Many memories remain in my mind of a year in my life surrounded by the fog and violence of war tramping the jungles of a far off place, Vietnam. This is one: as an Infantry Platoon Leader I was constantly on the lookout for any soldier who had the skills and the fortitude to be what we called a Point Man. Such a soldier would lead a Platoon or a Squad forward in enemy territory; someone always has to be in front. The man pulling point is the one who will most likely encounter a lethal booby-trap, the firepower of the enemy, or any type of deadly force first. It is not a job for sissies. In fact, he needs to be a person who sets aside his own safety for the benefit of his fellow soldiers; he knows his survivability percentage is extremely low. He must be highly trained and alert to all the signs of enemy presence or contact, to all the peculiarities of the landscape which might betray the presence of hidden booby-traps or ambush, and when to warn those behind him to stop or take cover.
One Point Man I had in my platoon for a very short time was a soldier whose parents were both active military and who was presently on his third tour, consecutively, because he voluntarily and repeatedly chose to extend his time in Vietnam, which was highly unusual. Consequently, he had a boatload of combat experience. My platoon had been ordered to take a patrol outside our protected perimeter late at night, hoping to interrupt the enemy in their normal nighttime tactics and catch them off-guard. This type of patrol is especially fearful because of the deep darkness with no significant moonlight. When we were maybe 20 minutes away from our perimeter, our silent single file column suddenly halted and remained so for a longer than usual time. I passed the word up the column one soldier whispering to another to find out the cause of what was happening. My point man had suddenly stopped and was apparently in a catatonic state. He was unable to move, was shaking all over, and was basically frozen in place. Not a good situation in a deadly location. I moved forward to investigate his condition and made the decision to return the patrol to our base camp and get this soldier medical help. Returning the patrol at night when we were not due back until morning was in itself very dangerous, for our own men in our perimeter could fire on us and this had to be accomplished with extreme caution.
Subsequent investigation once inside the safety of our defensive perimeter revealed that this soldier had extended his courage in a combat zone for so long (2 1/2 years), disregarding his life and safety in numerous critical situations, that it finally caught up with him; in the midst of this nighttime patrol all his subdued fears came to the surface. He was struck with the probability in his mind that this might be his last night of life. He had pushed his “luck too often.
What was your first thought this morning? Did you think this may be your last day of this life? I doubt it, because it is not the way most think who do not have a terminal illness which has reached its last stages. Young people think little of death or its consequences being largely oblivious to the idea that their life may indeed be brief. At my age I am thinking more about how much longer on this present earth God has for me, but since Vietnam I have not normally awakened to the thought that this might be my last day. The Scripture is replete with the thought and warning for you that you consider the day of your departure and how that consideration brings a truer perspective to how you live your life today. If the Bible speaks so constantly about the brevity of this life, do you not think your mind would be considering “How brief?, rather than “I have lots of time! The facts of history and observation prove to you that a relative few proportionately live to the age of my father who is 97. Your first thought when you awake should not be wondering how long you will live, but rather if today were my last day am I ready to meet my Savior face to face and stand before my Father in Heaven? The Apostle Paul had a great freedom in his life, loosed from the fear of death as observed in his testimony, “I desire to depart and be with Christ, which is far better. But he also had a great recognition of God’s purposes for him and how his life was being lived out now, “[Yet] I will continue with all of you for your progress and joy in the faith, so that through my being with you your joy in Christ Jesus will overflow on account of me. (Philippians 1:21-26)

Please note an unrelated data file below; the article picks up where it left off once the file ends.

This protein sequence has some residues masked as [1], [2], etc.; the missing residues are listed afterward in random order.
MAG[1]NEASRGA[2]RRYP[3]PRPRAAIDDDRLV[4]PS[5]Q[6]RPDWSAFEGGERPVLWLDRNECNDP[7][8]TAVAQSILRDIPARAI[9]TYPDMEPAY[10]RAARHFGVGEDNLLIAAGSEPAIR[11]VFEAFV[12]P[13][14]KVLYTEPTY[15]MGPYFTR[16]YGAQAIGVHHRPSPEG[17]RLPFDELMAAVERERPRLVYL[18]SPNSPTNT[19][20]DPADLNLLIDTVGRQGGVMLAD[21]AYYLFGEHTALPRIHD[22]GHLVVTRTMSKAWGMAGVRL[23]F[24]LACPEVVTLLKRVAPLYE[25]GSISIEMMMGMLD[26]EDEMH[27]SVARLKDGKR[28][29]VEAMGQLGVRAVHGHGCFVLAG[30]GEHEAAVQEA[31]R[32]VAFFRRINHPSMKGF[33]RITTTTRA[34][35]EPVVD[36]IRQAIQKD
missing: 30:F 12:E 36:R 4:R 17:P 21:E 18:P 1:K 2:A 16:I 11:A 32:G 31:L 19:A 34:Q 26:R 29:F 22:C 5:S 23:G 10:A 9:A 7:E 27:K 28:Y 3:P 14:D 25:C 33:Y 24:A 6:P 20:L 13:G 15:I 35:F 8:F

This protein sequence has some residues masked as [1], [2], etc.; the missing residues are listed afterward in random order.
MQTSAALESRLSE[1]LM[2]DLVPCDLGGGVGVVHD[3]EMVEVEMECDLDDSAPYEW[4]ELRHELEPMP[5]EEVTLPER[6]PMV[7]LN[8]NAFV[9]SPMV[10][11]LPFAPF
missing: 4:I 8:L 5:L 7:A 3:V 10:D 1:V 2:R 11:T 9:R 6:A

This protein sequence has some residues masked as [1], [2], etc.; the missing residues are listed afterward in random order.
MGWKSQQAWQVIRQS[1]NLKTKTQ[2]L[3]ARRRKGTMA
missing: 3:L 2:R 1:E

Your first thought waking ought to be “Thanks be to God, today may be my last day on earth, which is good, for I am convinced I will be with Christ; but if He wills for me to remain, I will spend my life for those around me for their progress and joy in the faith. Freedom and not fear of death, the joy of faith in Christ, ought to characterize my life. My point man in Vietnam did not possess such freedom; he could not do what he was skilled at doing suddenly because he feared death, and in the years prior to that catatonic fear he lived in denial that death could come at any moment. We do not know the day or time of our departure, but if we are always ready such ignorance truly doesn’t matter, does it?
Living in denial or living in fear, one or the other characterizes how most wake to face a new day. It is not the way to live your life no matter how long or short it is. What you do today with Christ can make a transformational change in how you wake tomorrow.
“Awake my soul, and with the sun your daily stage of duty run: shake off dull sloth, and joyful rise to pay your morning sacrifice,
“Lord, I my vows to you renew, disperse my sins as morning dew; guard my first springs of thought and will, and with yourself my spirit fill.
(1st and 4th verses of Thomas Ken’s Morning Hymn, “Awake My Soul, 1695)
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